Atta girl Manju.
Anju marries Guptas’ second son, Chander and settles in her new life. Depressed in her absence, Manju decides to pay her a surprise visit. And thus begins Hrishida’s delightful tale of pranks and prejudice.
Manju is an instant misfit. Her boisterous, informal manners, cheeky repartee and appetite for nirmal anand (and apples) puts off Mrs Gupta but amuses and amazes everyone else in the family.
Realising how desperately these folks need a chill pill, Manju embarks on a sly ‘Saare Niyam Tod Do’ mission and develops an individual rapport with every single member. (Though she playfully addresses Ashok Kumar as boyfriend –it would have been cooler if she’d maintain that ritual till the end instead of going for the bahu route — Rakesh Roshan is the one fulfilling the designation.)
The insightful director here deftly imparts how needless restrictions on a family makes liars out of them. And so Manju learns about everyone’s secret interest – dance, music, cards, concealed from their disapproving mom.
Arguing the importance of ‘nirmal anand,’ Manju convinces everyone to yield into temptation and stages an entertaining skit (which comes alive through Gulzar’s fertile imagination) for the family by the family on their residential terrace.
Sneakily conducted activities usually meet with a terrible end. And so does Manju’s in-the-closet revolution. But an unexpected hour of trouble at this decisive juncture falls in her favour after she proves there’s more to her than fun and games. Mrs Gupta too realises that all that giggles is not vain.
In Khubsoorat’s unpretentious, clean-cut storytelling (D N Mukherjee), there’s no room for needless distractions, hyperbolic reactions and every single actor is tailor-made for the part. There’s a lived-in feeling about the sweet ‘n’ sour interactions between the family as well as freshness when Rekha shows up as a first-time guest.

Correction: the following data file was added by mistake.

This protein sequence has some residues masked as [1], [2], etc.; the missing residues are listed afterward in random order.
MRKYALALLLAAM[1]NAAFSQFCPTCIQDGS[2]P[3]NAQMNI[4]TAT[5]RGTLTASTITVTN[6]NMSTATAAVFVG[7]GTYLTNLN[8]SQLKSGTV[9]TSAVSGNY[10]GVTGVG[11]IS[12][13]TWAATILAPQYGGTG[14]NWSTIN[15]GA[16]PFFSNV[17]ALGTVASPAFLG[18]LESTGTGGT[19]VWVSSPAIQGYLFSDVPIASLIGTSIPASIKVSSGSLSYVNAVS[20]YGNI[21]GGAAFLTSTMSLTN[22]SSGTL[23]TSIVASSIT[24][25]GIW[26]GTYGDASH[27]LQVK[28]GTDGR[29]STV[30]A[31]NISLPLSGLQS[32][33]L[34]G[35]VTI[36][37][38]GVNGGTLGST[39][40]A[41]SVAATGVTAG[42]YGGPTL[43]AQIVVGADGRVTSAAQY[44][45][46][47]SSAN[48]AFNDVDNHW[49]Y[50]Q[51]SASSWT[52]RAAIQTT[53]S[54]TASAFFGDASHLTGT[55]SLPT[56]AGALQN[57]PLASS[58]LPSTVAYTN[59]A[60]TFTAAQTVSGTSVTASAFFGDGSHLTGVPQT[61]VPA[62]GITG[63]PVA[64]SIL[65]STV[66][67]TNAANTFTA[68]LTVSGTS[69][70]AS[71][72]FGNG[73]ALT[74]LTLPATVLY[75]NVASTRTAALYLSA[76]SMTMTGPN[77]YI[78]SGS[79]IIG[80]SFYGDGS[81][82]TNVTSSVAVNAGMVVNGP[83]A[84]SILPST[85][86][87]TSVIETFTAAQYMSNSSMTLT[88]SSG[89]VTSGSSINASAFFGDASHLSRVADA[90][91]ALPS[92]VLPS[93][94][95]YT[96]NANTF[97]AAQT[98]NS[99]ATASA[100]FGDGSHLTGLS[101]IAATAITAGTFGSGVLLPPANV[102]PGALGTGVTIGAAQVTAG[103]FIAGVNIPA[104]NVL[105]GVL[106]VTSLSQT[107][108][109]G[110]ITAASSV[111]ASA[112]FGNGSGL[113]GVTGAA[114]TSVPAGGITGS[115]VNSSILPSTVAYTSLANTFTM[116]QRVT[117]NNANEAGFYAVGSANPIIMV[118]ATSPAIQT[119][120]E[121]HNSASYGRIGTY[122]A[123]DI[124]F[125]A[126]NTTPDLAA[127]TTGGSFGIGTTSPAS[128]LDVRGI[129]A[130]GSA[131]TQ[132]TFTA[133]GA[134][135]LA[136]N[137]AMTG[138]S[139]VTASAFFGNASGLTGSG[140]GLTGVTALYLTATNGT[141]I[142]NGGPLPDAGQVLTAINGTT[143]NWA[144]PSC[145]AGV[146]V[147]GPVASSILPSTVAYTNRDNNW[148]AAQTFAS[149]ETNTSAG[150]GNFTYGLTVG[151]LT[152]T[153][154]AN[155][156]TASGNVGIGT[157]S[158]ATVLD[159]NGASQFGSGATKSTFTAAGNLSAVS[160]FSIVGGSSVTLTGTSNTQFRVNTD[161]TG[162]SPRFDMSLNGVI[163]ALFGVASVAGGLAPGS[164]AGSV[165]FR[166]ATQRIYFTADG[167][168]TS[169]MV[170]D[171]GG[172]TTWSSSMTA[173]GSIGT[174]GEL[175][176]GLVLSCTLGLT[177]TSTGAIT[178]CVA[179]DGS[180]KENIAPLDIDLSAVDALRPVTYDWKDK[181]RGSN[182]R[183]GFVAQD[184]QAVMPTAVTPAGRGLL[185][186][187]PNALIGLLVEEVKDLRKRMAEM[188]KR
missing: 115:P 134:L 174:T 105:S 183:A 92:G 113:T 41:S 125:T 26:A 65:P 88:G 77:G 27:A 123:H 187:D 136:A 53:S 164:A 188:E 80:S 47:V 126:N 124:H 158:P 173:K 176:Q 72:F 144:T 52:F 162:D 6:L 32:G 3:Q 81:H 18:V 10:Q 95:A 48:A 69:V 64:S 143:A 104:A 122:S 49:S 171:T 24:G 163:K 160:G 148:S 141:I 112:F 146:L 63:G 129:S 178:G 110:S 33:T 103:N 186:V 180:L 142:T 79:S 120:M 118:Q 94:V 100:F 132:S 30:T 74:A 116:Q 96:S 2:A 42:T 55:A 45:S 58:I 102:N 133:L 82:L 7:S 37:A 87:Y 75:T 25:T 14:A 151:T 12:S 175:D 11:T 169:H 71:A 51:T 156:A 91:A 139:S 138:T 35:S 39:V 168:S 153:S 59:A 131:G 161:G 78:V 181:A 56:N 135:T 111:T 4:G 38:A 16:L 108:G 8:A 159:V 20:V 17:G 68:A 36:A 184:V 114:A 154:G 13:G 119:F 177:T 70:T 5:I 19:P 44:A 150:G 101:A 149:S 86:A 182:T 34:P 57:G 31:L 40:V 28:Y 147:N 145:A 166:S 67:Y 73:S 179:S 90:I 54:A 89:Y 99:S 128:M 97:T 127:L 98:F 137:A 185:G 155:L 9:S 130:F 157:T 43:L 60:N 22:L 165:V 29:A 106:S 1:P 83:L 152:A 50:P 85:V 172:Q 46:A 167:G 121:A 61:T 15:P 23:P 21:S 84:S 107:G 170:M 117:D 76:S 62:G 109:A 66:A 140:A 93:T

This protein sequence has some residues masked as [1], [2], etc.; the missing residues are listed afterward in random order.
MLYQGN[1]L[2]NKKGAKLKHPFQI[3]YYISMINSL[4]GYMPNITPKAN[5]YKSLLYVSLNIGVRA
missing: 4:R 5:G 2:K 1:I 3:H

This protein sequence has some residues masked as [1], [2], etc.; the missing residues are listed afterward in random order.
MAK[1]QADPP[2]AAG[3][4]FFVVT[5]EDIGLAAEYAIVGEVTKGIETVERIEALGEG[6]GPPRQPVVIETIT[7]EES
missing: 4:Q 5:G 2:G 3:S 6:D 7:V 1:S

Dina Pathak strikes a perfect balance between humourless and responsible. She’s as crucial, if not more, as Rekha to the script. And Ashok Kumar plays her accommodating husband exactly like the adorable patriarch softie he’s known to be.
An underrated Rakesh Roshan is exactly what Khubsoorat’s hero ought to be – accessible, restrained and likeable. His banter high chemistry with Rekha delivers well-timed breathers from an on-going clash of strict versus spirited.
Rekha, sporting two French plaits, plays Manju like a star. She has to exhibit a leader’s aura, potent enough to draw awe and followers. But her reference point seems to be more Amitabh Bachchan than Pied Piper. In one scene, she even utters ‘Main’ as ‘Maii’ in unmistakable Big B style.
Magnetism aside, like I said before, Hrishida doesn’t take sides. Manju’s chirpy disposition can get a bit exasperating too. What’s with her creepy loud laugh? It has the potential to turn cringing Mrs Guptas of us all. To her credit, Rekha brings out that niggling facet of Manju’s personality rather well. Not too surprisingly, it won her a Filmfare trophy for Best Actress.
That year, Khubsoorat nabbed the awards for Best Film and Best Actor in Comic Role (for Keshto) as well.
While Rahul Dev Burman’s mellifluous score, especially the Asha Bhosle sung beauties — Piya Bawri and Sun Sun Didi infuse further cheer in Khubsoorat’s mood, Gulzar’s words (especially dialogues) gratify with their marvellous piquancy.
“Surinder, Chander, Inder.. ke baad Bandar nahi,” jokes Ashok Kumar while introducing his sons to David.
“Khadi bhandar mein rakhi hui gudiya,” is Rekha’s review of her sister, dolled-up in traditional attire.
And when Dina Pathak scoffs about Rekha munching on a paratha with unwashed hands. “Munh toh dhula hua hai,” comes the reply.
Now where have I heard that before?
Certainly not in the recently released promo of its upcoming remake.